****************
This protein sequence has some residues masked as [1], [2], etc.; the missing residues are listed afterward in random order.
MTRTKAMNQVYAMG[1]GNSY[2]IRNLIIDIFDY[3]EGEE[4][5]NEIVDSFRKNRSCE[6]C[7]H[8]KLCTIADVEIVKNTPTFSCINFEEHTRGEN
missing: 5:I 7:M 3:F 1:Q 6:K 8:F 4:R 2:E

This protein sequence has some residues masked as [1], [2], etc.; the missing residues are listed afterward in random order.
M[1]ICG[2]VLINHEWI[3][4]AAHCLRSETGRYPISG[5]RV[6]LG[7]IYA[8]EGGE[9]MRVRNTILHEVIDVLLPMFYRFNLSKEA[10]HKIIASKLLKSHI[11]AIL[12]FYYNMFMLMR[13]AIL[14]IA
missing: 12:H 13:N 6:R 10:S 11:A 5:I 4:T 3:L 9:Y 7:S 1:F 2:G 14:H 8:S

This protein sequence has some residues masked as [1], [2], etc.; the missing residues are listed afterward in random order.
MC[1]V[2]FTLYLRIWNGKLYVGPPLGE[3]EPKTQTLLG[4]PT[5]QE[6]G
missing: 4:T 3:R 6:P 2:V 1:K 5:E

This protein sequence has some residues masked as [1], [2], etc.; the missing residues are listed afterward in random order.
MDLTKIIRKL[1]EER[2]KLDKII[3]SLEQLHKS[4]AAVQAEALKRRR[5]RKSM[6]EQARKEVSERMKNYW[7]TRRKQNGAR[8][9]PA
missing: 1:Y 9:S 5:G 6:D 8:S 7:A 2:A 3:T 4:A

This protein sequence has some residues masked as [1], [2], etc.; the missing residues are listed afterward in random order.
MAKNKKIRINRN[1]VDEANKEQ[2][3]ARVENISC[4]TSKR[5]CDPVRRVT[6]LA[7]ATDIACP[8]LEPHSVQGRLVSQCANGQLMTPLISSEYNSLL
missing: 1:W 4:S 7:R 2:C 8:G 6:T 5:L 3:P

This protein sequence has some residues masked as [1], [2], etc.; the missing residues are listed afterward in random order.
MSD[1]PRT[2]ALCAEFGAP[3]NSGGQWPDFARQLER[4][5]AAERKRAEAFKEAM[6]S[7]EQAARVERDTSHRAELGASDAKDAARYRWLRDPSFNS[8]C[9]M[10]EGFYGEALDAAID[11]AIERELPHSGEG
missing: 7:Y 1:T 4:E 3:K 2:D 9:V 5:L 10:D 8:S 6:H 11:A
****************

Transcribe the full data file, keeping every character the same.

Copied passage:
This protein sequence has some residues masked as [1], [2], etc.; the missing residues are listed afterward in random order.
MTRTKAMNQVYAMG[1]GNSY[2]IRNLIIDIFDY[3]EGEE[4][5]NEIVDSFRKNRSCE[6]C[7]H[8]KLCTIADVEIVKNTPTFSCINFEEHTRGEN
missing: 5:I 7:M 3:F 1:Q 6:K 8:F 4:R 2:E

This protein sequence has some residues masked as [1], [2], etc.; the missing residues are listed afterward in random order.
M[1]ICG[2]VLINHEWI[3][4]AAHCLRSETGRYPISG[5]RV[6]LG[7]IYA[8]EGGE[9]MRVRNTILHEVIDVLLPMFYRFNLSKEA[10]HKIIASKLLKSHI[11]AIL[12]FYYNMFMLMR[13]AIL[14]IA
missing: 12:H 13:N 6:R 10:S 11:A 5:I 4:T 3:L 9:Y 7:S 1:F 2:G 14:H 8:S

This protein sequence has some residues masked as [1], [2], etc.; the missing residues are listed afterward in random order.
MC[1]V[2]FTLYLRIWNGKLYVGPPLGE[3]EPKTQTLLG[4]PT[5]QE[6]G
missing: 4:T 3:R 6:P 2:V 1:K 5:E

This protein sequence has some residues masked as [1], [2], etc.; the missing residues are listed afterward in random order.
MDLTKIIRKL[1]EER[2]KLDKII[3]SLEQLHKS[4]AAVQAEALKRRR[5]RKSM[6]EQARKEVSERMKNYW[7]TRRKQNGAR[8][9]PA
missing: 1:Y 9:S 5:G 6:D 8:S 7:A 2:A 3:T 4:A

This protein sequence has some residues masked as [1], [2], etc.; the missing residues are listed afterward in random order.
MAKNKKIRINRN[1]VDEANKEQ[2][3]ARVENISC[4]TSKR[5]CDPVRRVT[6]LA[7]ATDIACP[8]LEPHSVQGRLVSQCANGQLMTPLISSEYNSLL
missing: 1:W 4:S 7:R 2:C 8:G 6:T 5:L 3:P

This protein sequence has some residues masked as [1], [2], etc.; the missing residues are listed afterward in random order.
MSD[1]PRT[2]ALCAEFGAP[3]NSGGQWPDFARQLER[4][5]AAERKRAEAFKEAM[6]S[7]EQAARVERDTSHRAELGASDAKDAARYRWLRDPSFNS[8]C[9]M[10]EGFYGEALDAAID[11]AIERELPHSGEG
missing: 7:Y 1:T 4:E 3:K 2:D 9:V 5:L 10:D 8:S 6:H 11:A